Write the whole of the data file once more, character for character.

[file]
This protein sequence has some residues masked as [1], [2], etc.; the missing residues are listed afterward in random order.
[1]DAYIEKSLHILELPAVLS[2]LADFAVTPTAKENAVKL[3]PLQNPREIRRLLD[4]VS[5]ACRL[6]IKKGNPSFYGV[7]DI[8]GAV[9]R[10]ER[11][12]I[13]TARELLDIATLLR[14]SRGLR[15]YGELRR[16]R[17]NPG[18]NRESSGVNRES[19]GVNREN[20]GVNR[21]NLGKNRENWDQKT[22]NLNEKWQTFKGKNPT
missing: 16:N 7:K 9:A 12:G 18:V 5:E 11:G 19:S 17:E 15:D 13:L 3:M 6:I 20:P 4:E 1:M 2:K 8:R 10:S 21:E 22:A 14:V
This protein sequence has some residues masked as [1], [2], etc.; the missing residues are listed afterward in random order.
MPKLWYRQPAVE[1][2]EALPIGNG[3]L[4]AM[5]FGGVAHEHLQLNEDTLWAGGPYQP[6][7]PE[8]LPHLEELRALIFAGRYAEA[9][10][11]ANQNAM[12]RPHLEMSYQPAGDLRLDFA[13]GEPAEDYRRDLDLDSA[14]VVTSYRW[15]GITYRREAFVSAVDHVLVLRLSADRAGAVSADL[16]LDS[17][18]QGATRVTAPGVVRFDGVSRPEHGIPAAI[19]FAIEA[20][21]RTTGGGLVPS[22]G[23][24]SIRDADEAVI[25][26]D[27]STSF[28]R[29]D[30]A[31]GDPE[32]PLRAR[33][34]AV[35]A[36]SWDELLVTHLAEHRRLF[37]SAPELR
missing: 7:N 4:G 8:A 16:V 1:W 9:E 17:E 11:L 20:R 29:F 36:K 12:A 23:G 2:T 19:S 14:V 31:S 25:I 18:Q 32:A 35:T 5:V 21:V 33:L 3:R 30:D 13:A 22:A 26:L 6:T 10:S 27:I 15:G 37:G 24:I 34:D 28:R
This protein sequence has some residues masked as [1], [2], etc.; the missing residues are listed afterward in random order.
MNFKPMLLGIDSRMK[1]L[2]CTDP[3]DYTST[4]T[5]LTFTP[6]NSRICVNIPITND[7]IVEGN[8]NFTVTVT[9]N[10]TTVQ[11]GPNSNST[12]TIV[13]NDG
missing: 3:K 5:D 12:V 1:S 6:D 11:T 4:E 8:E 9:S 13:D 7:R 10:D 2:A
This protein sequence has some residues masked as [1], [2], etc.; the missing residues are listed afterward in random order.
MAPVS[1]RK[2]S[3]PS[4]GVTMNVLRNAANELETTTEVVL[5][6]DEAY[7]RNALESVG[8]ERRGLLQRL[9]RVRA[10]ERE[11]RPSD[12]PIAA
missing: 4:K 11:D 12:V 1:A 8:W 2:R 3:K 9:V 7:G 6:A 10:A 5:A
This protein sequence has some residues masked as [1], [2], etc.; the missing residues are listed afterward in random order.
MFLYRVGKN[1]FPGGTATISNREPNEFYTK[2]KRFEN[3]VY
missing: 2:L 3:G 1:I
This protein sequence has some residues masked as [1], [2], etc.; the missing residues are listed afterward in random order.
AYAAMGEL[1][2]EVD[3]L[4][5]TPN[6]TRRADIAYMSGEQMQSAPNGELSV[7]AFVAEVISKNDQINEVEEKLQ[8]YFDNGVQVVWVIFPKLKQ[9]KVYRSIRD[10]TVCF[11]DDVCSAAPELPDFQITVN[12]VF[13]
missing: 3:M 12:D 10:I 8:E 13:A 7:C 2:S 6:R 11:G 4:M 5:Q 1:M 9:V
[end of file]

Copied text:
This protein sequence has some residues masked as [1], [2], etc.; the missing residues are listed afterward in random order.
[1]DAYIEKSLHILELPAVLS[2]LADFAVTPTAKENAVKL[3]PLQNPREIRRLLD[4]VS[5]ACRL[6]IKKGNPSFYGV[7]DI[8]GAV[9]R[10]ER[11][12]I[13]TARELLDIATLLR[14]SRGLR[15]YGELRR[16]R[17]NPG[18]NRESSGVNRES[19]GVNREN[20]GVNR[21]NLGKNRENWDQKT[22]NLNEKWQTFKGKNPT
missing: 16:N 7:K 9:A 12:G 18:V 5:E 11:G 19:S 17:E 15:D 13:L 3:M 6:I 20:P 4:E 1:M 2:K 8:R 10:S 21:E 22:A 14:V
This protein sequence has some residues masked as [1], [2], etc.; the missing residues are listed afterward in random order.
MPKLWYRQPAVE[1][2]EALPIGNG[3]L[4]AM[5]FGGVAHEHLQLNEDTLWAGGPYQP[6][7]PE[8]LPHLEELRALIFAGRYAEA[9][10][11]ANQNAM[12]RPHLEMSYQPAGDLRLDFA[13]GEPAEDYRRDLDLDSA[14]VVTSYRW[15]GITYRREAFVSAVDHVLVLRLSADRAGAVSADL[16]LDS[17][18]QGATRVTAPGVVRFDGVSRPEHGIPAAI[19]FAIEA[20][21]RTTGGGLVPS[22]G[23][24]SIRDADEAVI[25][26]D[27]STSF[28]R[29]D[30]A[31]GDPE[32]PLRAR[33][34]AV[35]A[36]SWDELLVTHLAEHRRLF[37]SAPELR
missing: 7:N 4:G 8:A 16:V 1:W 9:E 17:E 11:L 20:R 29:F 36:K 12:A 23:G 2:T 19:S 14:V 31:S 25:I 18:Q 32:A 35:T 5:V 21:V 33:L 3:R 30:D 13:A 22:A 26:L 6:T 10:S 27:I 15:G 37:G 24:I 34:D 28:R
This protein sequence has some residues masked as [1], [2], etc.; the missing residues are listed afterward in random order.
MNFKPMLLGIDSRMK[1]L[2]CTDP[3]DYTST[4]T[5]LTFTP[6]NSRICVNIPITND[7]IVEGN[8]NFTVTVT[9]N[10]TTVQ[11]GPNSNST[12]TIV[13]NDG
missing: 3:K 5:D 12:V 1:S 6:D 11:T 4:E 8:E 9:S 13:D 7:R 10:D 2:A
This protein sequence has some residues masked as [1], [2], etc.; the missing residues are listed afterward in random order.
MAPVS[1]RK[2]S[3]PS[4]GVTMNVLRNAANELETTTEVVL[5][6]DEAY[7]RNALESVG[8]ERRGLLQRL[9]RVRA[10]ERE[11]RPSD[12]PIAA
missing: 4:K 11:D 12:V 1:A 8:W 2:R 3:K 9:V 7:G 6:A 10:A 5:A
This protein sequence has some residues masked as [1], [2], etc.; the missing residues are listed afterward in random order.
MFLYRVGKN[1]FPGGTATISNREPNEFYTK[2]KRFEN[3]VY
missing: 2:L 3:G 1:I
This protein sequence has some residues masked as [1], [2], etc.; the missing residues are listed afterward in random order.
AYAAMGEL[1][2]EVD[3]L[4][5]TPN[6]TRRADIAYMSGEQMQSAPNGELSV[7]AFVAEVISKNDQINEVEEKLQ[8]YFDNGVQVVWVIFPKLKQ[9]KVYRSIRD[10]TVCF[11]DDVCSAAPELPDFQITVN[12]VF[13]
missing: 3:M 12:D 10:I 8:E 13:A 7:C 2:S 6:R 11:G 4:M 5:Q 1:M 9:V